SOUTH BEND – When it has come to recruiting the Lone Star State over the years, Notre Dame football has been about as welcome as Santa Anna's Mexican army in 1836.
While Santa Anna was eventually captured and defeated, the Fighting Irish have never wavered in their attempts to pluck high schoolers from the talent-rich state of Texas.
But grabbing recruits with offers from the University of Texas is different.
In fact, it has been almost impossible for Notre Dame. In the last decade before national signing day a week ago, the Irish could claim just two players they had persuaded to come to South Bend instead of playing for the Longhorns.
But Notre Dame surpassed that total in the just-completed cycle, beating Texas for defensive lineman Grant Blankenship, linebacker Kolin Hill and defensive back Nick Watkins.
It represents a significant accomplishment for the Irish coaching staff, particularly Texas native Kerry Cooks, Notre Dame's defensive backs coach who recruits the state.
“I think Kerry Cooks did a great job incidentally in the state of Texas,” coach Brian Kelly said. “I don't know if that happens very often. But we're very fortunate, and it's a great area for us."
While the uncertainty and coaching change in Austin surely played a role in Kelly and his staff grabbing talent from Texas, a variety of other factors also went into the accomplishment. A BCS National Championship appearance, Cooks' ability to relate to players and families, and the Shamrock Series game in San Antonio have all contributed to the recent upward trend.
The recent success has been a result of long-term commitment.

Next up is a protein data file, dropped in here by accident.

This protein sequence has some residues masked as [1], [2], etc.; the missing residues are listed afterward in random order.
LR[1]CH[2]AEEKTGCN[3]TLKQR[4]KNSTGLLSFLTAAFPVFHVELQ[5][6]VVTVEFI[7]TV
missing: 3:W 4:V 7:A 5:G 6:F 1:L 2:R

“Kerry has been recruiting the state of Texas for a long time before he got to Notre Dame, so Kerry has had a great network down there for a period time, and we've been digging hard down there,” Kelly said. “I can't tell you how many flights I've been in and out of there, and we haven't necessarily hit home runs, but we've got some good players out of Texas.”
Recruiting is just as much about building relationships within high schools as it is building relationships with individual players and their families. Notre Dame has done a good job developing pipelines with prep programs such as St. Thomas Aquinas in Florida and St. Ignatius in Ohio. The Irish have made it a priority to identify the high-profile institutions in Texas that produce players who can compete on the field and in the classroom in South Bend.
“We started early at Bishop Dunne (with Nick Watkins),” Kelly said. “We're getting into the right schools and to the right kids.”
Notre Dame hopes it can continue to grab talent away from the Longhorns in this next cycle. The Irish currently have scholarship offers out to 10 juniors in Texas. Of those players, nine also have offers from the Longhorns.
It is a tough road to get prospects to leave a state where football is king to come to Indiana, especially when they have a Longhorns offer to mull over. But Notre Dame showed this past cycle it is making inroads in that endeavor.
“Are we going to get three kids from Texas every year that get offered by Texas? That's going to be tough sledding,” Kelly said. “But there are going to be years that I think we're going to be able to do well in Texas, and that's a great area for us. We've got a great network and a great alumni network there, as well.”